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Electrons on the Double Helix: Charge Transport in DNA?

A detour right off the start: :. Electrons on the Double Helix: Charge Transport in DNA?. D eoxyribo n ucleic A cid. Structure proposed by Watson and Crick – 50 years ago Double Helix-Ladder structure Bicomplementary strands.

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Electrons on the Double Helix: Charge Transport in DNA?

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  1. A detour right off the start:: Electrons on the Double Helix: Charge Transport in DNA?

  2. Deoxyribonucleic Acid • Structure proposed by Watson and Crick – 50 years ago • Double Helix-Ladder structure • Bicomplementary strands “This structure has novel features which are of considerable biological interest” -Watson and Crick,NatureApril 25, 1953.

  3. DNA in our body • Almost 2 meters per strand of DNA wound up at many different levels of structure in a single chromosome. • Encodes the • human genome

  4. DNA Structure • Unique H-bonding base-base coupling • Guanine-Cytosine • Adenine-Thymine • Auto-recognition, self-assembly • Strong p-p bonding between bases • Eley and Spivey (1962): noted that DNA shows resemblance to high mobility aromatic crystals TTF-TCNQ; suggested it as efficient structure for electron transfer. • Charge Transfer • Charge transport (diffusion?) • Electrical conductivity • along stack? from Di Felice et al.

  5. Why it could be important: - DNA damage repair - Bottom up electronics fabrication

  6. The proposed conduction mechanism: charge transport across the bases

  7. Charge Transfer along DNA stack? • Initial experiments (Barton group ‘93) showed possibility of long range charge transfer • Fluorescent group quenched by electron acceptor 20-40 A away. • Transfer efficiency e-br with b ~ 0.2A-1 • Counter to prevailing paradigm of transfer efficiency b ~ 1.5 A-1 from Marcus theory. • Perturbations to the base stack show that charge transfer is through base pairs • “Chemistry-at-a-distance” in other exp. • Long range mobile electrons makes possible interesting electronic effects on double helix.  ‘p-way’ – called ‘wire-like’ “Ask not what physics can do for biology, ask what biology can do for physics”- Stan Ulam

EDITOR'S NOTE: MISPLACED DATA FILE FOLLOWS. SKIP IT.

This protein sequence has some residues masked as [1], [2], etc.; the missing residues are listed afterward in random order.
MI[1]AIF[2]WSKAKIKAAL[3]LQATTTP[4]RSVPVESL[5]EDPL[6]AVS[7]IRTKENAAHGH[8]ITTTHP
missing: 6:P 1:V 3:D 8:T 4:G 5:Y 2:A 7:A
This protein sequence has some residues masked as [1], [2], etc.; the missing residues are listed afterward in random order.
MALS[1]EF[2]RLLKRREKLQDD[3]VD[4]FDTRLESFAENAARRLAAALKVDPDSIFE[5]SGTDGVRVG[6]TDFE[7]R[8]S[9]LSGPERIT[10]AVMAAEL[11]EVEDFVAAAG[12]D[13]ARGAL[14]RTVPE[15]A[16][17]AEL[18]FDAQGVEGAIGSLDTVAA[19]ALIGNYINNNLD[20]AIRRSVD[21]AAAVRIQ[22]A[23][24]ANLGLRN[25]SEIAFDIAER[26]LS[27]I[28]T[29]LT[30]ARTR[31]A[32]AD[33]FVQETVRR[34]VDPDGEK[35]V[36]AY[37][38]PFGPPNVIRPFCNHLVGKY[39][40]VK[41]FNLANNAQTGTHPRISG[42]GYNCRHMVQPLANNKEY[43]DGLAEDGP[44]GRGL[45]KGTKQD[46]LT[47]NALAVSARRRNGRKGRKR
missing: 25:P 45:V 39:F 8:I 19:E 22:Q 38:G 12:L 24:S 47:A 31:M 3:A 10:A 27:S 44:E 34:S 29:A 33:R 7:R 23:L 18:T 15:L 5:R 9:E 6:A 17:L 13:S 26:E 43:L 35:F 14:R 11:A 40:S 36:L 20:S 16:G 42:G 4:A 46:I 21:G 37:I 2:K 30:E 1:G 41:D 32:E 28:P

8. Charge transfer at long distances is independent of the distance. Possibility of electrical conduction?

  9. Physicists Get Involved • Many attempts to measure DC transport across few DNA strands • Unlike charge transfer experiments, no consensus has emerged. • Extreme sensitivity to details Fink and Schönenberger 1999 Metal 1MW/10m Porath et al. 1999 Semiconductor 1MW/10m Cai et al. 2000 Semiconductor >1010W/100 Kasomov et al. 2000 Metal/Super. 300kW/1m Yoo et al. 2001 Semiconductor (polarons) De Pablo et al. 2000 Insulator >1012W/10m Zhang et al. 2002 Insulator > 106(W-cm) • Contact Resistances? • Strong length effects? • Substrate interaction? • Large parameter space? • Residual salt • Weak links? • Damage from probe?